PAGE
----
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Prepare your system

Before you run mailcow: dockerized, there are a few requirements that you should check:


Do not try to install mailcow on a Synology/QNAP device (any NAS), OpenVZ, LXC or other container platforms. KVM, ESX, Hyper-V and other full virtualization platforms are supported. Do not use CentOS 8 with Centos 7 Docker packages. You may create an open relay.


  • mailcow: dockerized requires some ports to be open for incoming connections, so make sure that your firewall is not blocking these.
  • Make sure that no other application is interfering with mailcow's configuration, such as another mail service
  • A correct DNS setup is crucial to every good mailserver setup, so please make sure you got at least the basics covered before you begin!
  • Make sure that your system has a correct date and time setup. This is crucial for various components like two factor TOTP authentication.

Minimum System Resources

Do not use OpenVZ or LXC as guests for mailcow.

Please make sure that your system has at least the following resources:

Resource mailcow: dockerized
RAM                     Minimum 4 GiB + Swap
Disk 20 GiB (without emails)
System Type x86_64

As of today (29th Dec 2019), we recommend using any distribution listed as supported by Docker CE (check We test on CentOS 7, Debian 9/10 and Ubuntu 18.04.

ClamAV and Solr are greedy RAM munchers. You can disable them in mailcow.conf by settings SKIP_CLAMD=y and SKIP_SOLR=y.

Firewall & Ports

Please check if any of mailcow's standard ports are open and not in use by other applications:

ss -tlpn | grep -E -w '25|80|110|143|443|465|587|993|995|4190'
# or:
netstat -tulpn | grep -E -w '25|80|110|143|443|465|587|993|995|4190'


There are several problems with running mailcow on a firewalld/ufw enabled system. You should disable it (if possible) and move your ruleset to the DOCKER-USER chain, which is not cleared by a Docker service restart, instead. See this blog post for information about how to use iptables-persistent with the DOCKER-USER chain. As mailcow runs dockerized, INPUT rules have no effect on restricting access to mailcow. Use the FORWARD chain instead.


If this command returns any results please remove or stop the application running on that port. You may also adjust mailcows ports via the mailcow.conf configuration file.

Default Ports

If you have a firewall in front of mailcow, please make sure that these ports are open for incoming connections:

Service Protocol Port Container Variable
Postfix SMTP TCP 25 postfix-mailcow ${SMTP_PORT}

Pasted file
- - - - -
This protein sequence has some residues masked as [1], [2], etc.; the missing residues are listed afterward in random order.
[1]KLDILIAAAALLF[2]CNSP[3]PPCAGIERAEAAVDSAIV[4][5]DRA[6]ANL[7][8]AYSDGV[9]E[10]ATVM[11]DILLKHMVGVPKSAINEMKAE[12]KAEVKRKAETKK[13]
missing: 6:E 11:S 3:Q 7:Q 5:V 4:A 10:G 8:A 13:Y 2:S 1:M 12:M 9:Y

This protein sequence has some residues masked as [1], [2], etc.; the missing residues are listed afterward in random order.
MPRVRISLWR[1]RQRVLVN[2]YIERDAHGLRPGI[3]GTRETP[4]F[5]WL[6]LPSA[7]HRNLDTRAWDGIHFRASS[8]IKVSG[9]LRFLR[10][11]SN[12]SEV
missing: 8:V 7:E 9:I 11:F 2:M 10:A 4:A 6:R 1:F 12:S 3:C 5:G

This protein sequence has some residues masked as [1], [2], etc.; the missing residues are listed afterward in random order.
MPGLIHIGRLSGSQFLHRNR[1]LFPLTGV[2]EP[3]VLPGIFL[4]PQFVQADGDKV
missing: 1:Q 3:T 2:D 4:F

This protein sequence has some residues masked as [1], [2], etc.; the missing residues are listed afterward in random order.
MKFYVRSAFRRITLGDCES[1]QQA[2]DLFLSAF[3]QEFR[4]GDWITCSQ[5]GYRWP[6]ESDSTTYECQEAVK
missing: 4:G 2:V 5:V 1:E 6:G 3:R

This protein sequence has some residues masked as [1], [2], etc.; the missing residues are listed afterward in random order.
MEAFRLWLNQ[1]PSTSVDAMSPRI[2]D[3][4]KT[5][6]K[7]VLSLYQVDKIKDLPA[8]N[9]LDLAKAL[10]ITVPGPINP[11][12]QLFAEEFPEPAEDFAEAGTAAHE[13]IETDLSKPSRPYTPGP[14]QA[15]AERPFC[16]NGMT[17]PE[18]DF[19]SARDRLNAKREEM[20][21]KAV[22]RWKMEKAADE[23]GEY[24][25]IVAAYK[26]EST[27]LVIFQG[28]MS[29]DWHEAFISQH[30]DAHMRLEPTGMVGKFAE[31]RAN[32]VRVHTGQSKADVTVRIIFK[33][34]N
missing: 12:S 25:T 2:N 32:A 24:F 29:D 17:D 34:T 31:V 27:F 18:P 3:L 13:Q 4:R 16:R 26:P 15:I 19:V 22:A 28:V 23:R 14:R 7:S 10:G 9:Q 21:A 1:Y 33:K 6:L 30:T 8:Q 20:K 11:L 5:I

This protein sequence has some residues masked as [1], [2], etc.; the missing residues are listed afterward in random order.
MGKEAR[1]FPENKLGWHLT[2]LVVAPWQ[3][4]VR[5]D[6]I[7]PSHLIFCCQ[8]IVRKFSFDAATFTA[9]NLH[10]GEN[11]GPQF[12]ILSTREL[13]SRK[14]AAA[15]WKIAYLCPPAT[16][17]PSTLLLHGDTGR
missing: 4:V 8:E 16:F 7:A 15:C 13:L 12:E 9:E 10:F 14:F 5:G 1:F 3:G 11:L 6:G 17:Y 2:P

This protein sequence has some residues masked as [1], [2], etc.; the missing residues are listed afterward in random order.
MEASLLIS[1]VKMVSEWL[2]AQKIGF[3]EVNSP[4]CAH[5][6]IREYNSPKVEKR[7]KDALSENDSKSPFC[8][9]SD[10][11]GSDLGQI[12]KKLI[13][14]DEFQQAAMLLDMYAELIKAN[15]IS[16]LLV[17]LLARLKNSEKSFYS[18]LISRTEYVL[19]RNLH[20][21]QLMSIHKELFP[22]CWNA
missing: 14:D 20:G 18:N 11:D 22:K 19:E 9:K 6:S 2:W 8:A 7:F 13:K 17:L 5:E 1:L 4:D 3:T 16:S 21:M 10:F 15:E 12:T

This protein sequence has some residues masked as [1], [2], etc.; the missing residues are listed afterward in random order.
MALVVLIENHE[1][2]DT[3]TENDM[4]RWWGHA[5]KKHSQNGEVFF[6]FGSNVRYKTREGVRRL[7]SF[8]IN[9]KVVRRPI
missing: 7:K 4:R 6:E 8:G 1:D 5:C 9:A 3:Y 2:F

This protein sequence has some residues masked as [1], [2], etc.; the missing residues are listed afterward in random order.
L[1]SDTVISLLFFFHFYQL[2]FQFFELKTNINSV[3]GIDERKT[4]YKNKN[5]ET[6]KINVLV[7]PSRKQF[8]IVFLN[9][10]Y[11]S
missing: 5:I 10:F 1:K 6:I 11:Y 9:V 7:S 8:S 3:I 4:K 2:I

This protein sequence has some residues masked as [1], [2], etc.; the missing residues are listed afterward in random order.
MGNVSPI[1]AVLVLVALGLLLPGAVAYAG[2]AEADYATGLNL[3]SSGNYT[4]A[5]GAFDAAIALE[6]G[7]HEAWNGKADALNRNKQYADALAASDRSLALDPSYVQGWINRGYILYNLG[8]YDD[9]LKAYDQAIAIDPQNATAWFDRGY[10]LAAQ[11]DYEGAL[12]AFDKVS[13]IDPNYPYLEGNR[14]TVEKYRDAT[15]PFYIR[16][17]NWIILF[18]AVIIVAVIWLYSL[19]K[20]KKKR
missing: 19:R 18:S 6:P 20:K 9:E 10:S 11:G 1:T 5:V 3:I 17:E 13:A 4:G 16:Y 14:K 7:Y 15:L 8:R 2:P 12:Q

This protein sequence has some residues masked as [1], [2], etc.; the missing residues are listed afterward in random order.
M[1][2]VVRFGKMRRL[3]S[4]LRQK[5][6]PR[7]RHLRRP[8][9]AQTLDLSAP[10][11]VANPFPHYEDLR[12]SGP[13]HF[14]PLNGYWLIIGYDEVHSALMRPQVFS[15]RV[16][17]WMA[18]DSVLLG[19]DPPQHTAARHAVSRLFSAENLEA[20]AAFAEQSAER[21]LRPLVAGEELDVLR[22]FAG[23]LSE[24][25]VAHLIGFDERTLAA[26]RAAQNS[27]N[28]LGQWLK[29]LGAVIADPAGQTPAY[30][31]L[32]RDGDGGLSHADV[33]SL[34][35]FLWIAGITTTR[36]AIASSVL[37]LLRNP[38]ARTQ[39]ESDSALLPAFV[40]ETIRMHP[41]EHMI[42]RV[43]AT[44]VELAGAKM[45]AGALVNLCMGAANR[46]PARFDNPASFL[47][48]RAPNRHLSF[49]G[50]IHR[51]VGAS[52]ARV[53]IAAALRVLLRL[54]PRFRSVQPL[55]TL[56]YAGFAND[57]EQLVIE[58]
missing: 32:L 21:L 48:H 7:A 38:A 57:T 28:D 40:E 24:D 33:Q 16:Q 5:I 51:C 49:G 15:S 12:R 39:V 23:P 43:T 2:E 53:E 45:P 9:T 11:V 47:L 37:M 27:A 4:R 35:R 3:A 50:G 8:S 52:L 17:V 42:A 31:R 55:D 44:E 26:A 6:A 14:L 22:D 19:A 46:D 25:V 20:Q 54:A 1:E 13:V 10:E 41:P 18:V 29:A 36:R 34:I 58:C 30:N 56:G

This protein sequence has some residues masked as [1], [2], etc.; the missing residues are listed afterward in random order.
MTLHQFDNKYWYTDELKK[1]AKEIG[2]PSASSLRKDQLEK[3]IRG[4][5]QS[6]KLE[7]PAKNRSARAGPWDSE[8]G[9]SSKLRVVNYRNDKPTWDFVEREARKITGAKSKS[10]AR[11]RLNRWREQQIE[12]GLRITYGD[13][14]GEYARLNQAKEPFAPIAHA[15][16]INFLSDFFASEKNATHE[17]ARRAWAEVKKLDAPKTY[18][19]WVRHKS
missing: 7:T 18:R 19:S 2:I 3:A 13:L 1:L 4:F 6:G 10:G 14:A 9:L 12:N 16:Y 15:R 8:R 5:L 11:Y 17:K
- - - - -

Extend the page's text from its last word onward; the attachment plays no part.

Postfix SMTPS TCP 465 postfix-mailcow ${SMTPS_PORT}
Postfix Submission TCP 587 postfix-mailcow ${SUBMISSION_PORT}
Dovecot IMAP TCP 143 dovecot-mailcow ${IMAP_PORT}
Dovecot IMAPS TCP 993 dovecot-mailcow ${IMAPS_PORT}
Dovecot POP3 TCP 110 dovecot-mailcow ${POP_PORT}
Dovecot POP3S TCP 995 dovecot-mailcow ${POPS_PORT}
Dovecot ManageSieve TCP 4190 dovecot-mailcow ${SIEVE_PORT}
HTTP(S) TCP 80/443 nginx-mailcow ${HTTP_PORT} / ${HTTPS_PORT}

To bind a service to an IP address, you can prepend the IP like this: SMTP_PORT=

Important: You cannot use IP:PORT bindings in HTTP_PORT and HTTPS_PORT. Please use HTTP_PORT=1234 and HTTP_BIND= instead.

Date and Time

To ensure that you have the correct date and time setup on your system, please check the output of timedatectl status:

$ timedatectl status
      Local time: Sat 2017-05-06 02:12:33 CEST
  Universal time: Sat 2017-05-06 00:12:33 UTC
        RTC time: Sat 2017-05-06 00:12:32
       Time zone: Europe/Berlin (CEST, +0200)
     NTP enabled: yes
NTP synchronized: yes
 RTC in local TZ: no
      DST active: yes
 Last DST change: DST began at
                  Sun 2017-03-26 01:59:59 CET
                  Sun 2017-03-26 03:00:00 CEST
 Next DST change: DST ends (the clock jumps one hour backwards) at
                  Sun 2017-10-29 02:59:59 CEST
                  Sun 2017-10-29 02:00:00 CET

The lines NTP enabled: yes and NTP synchronized: yes indicate whether you have NTP enabled and if it's synchronized.

To enable NTP you need to run the command timedatectl set-ntp true. You also need to edit your /etc/systemd/timesyncd.conf:

# vim /etc/systemd/timesyncd.conf

Hetzner Cloud (and probably others)

Check /etc/network/interfaces.d/50-cloud-init.cfg and change the IPv6 interface from eth0:0 to eth0:

# Wrong:
auto eth0:0
iface eth0:0 inet6 static
# Right:
auto eth0
iface eth0 inet6 static

Reboot or restart the interface. You may want to disable cloud-init network changes.


Especially relevant for OpenStack users: Check your MTU and set it accordingly in docker-compose.yml. See 4.1 in our installation docs.